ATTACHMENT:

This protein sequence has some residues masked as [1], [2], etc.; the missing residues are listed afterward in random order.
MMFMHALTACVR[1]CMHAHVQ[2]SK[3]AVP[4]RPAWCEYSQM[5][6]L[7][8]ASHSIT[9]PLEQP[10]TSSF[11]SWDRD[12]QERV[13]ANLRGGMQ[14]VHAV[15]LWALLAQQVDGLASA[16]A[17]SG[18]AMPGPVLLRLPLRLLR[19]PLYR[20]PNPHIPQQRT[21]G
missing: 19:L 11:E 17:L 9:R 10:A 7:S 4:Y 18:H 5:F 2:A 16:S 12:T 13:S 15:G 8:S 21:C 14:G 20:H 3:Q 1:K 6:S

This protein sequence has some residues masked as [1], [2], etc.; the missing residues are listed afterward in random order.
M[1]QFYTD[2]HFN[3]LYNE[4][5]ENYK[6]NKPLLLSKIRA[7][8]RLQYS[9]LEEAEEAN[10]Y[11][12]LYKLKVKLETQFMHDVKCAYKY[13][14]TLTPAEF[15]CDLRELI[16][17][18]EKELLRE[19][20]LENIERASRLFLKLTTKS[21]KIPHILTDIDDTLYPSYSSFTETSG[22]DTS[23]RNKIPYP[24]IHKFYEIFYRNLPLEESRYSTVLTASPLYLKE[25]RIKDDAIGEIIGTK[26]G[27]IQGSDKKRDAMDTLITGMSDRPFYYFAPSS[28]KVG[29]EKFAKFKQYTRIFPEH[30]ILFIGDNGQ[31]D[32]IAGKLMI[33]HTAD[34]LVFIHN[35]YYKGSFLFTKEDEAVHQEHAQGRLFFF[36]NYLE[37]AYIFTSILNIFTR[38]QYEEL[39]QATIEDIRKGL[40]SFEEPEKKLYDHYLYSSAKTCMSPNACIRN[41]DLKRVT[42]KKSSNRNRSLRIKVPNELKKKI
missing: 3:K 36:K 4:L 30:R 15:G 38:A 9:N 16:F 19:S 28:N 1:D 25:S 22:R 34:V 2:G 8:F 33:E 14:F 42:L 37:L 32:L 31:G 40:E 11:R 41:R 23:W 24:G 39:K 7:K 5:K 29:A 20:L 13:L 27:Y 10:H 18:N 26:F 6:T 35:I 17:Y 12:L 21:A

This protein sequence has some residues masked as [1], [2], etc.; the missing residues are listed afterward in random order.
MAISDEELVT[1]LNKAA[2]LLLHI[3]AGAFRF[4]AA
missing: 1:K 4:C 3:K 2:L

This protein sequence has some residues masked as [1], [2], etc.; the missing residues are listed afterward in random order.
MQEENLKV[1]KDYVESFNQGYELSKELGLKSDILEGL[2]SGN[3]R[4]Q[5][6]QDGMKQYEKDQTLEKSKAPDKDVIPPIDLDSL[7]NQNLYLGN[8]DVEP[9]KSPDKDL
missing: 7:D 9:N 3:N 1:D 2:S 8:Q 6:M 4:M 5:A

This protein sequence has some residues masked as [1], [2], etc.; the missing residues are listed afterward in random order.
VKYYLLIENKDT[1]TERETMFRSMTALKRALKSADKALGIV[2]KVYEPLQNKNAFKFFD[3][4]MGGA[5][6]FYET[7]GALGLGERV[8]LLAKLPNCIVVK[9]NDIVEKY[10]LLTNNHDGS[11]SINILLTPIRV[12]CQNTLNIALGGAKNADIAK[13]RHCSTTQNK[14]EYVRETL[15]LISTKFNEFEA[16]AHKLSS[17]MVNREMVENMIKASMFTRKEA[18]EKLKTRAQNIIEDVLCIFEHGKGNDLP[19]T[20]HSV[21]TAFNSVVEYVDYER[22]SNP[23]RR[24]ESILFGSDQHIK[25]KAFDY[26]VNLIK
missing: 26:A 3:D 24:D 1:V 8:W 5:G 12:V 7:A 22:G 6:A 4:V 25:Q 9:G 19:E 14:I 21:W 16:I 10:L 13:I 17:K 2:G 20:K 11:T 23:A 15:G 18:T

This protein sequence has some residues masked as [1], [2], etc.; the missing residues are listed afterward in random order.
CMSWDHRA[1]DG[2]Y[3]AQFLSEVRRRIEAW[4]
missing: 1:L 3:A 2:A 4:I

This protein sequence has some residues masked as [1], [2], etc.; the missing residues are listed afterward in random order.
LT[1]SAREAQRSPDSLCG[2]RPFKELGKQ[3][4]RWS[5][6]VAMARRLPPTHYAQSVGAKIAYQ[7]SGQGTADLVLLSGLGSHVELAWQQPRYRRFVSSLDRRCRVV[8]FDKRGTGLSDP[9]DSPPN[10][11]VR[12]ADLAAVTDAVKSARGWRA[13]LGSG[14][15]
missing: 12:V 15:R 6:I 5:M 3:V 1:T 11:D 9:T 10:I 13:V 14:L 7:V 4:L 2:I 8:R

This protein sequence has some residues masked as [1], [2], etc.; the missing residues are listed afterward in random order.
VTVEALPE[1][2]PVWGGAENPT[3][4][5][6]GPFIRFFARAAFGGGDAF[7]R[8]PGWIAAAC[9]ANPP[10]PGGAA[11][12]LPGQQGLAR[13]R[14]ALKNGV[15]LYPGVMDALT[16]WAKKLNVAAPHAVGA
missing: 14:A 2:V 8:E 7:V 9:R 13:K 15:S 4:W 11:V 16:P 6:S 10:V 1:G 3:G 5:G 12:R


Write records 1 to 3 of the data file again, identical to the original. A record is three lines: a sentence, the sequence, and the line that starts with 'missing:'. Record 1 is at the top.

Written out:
This protein sequence has some residues masked as [1], [2], etc.; the missing residues are listed afterward in random order.
MMFMHALTACVR[1]CMHAHVQ[2]SK[3]AVP[4]RPAWCEYSQM[5][6]L[7][8]ASHSIT[9]PLEQP[10]TSSF[11]SWDRD[12]QERV[13]ANLRGGMQ[14]VHAV[15]LWALLAQQVDGLASA[16]A[17]SG[18]AMPGPVLLRLPLRLLR[19]PLYR[20]PNPHIPQQRT[21]G
missing: 19:L 11:E 17:L 9:R 10:A 7:S 4:Y 18:H 5:F 2:A 16:S 12:T 13:S 15:G 8:S 21:C 14:G 20:H 3:Q 1:K 6:S

This protein sequence has some residues masked as [1], [2], etc.; the missing residues are listed afterward in random order.
M[1]QFYTD[2]HFN[3]LYNE[4][5]ENYK[6]NKPLLLSKIRA[7][8]RLQYS[9]LEEAEEAN[10]Y[11][12]LYKLKVKLETQFMHDVKCAYKY[13][14]TLTPAEF[15]CDLRELI[16][17][18]EKELLRE[19][20]LENIERASRLFLKLTTKS[21]KIPHILTDIDDTLYPSYSSFTETSG[22]DTS[23]RNKIPYP[24]IHKFYEIFYRNLPLEESRYSTVLTASPLYLKE[25]RIKDDAIGEIIGTK[26]G[27]IQGSDKKRDAMDTLITGMSDRPFYYFAPSS[28]KVG[29]EKFAKFKQYTRIFPEH[30]ILFIGDNGQ[31]D[32]IAGKLMI[33]HTAD[34]LVFIHN[35]YYKGSFLFTKEDEAVHQEHAQGRLFFF[36]NYLE[37]AYIFTSILNIFTR[38]QYEEL[39]QATIEDIRKGL[40]SFEEPEKKLYDHYLYSSAKTCMSPNACIRN[41]DLKRVT[42]KKSSNRNRSLRIKVPNELKKKI
missing: 3:K 36:K 4:L 30:R 15:G 38:A 9:N 16:F 19:S 28:N 1:D 25:S 22:R 34:V 2:G 8:F 33:E 14:F 42:L 37:L 32:L 31:G 40:E 11:R 41:R 23:W 24:G 39:K 7:K 5:K 29:A 20:L 13:L 27:Y 10:H 18:N 26:F 6:T 35:I 17:Y 12:L 21:A

This protein sequence has some residues masked as [1], [2], etc.; the missing residues are listed afterward in random order.
MAISDEELVT[1]LNKAA[2]LLLHI[3]AGAFRF[4]AA
missing: 1:K 4:C 3:K 2:L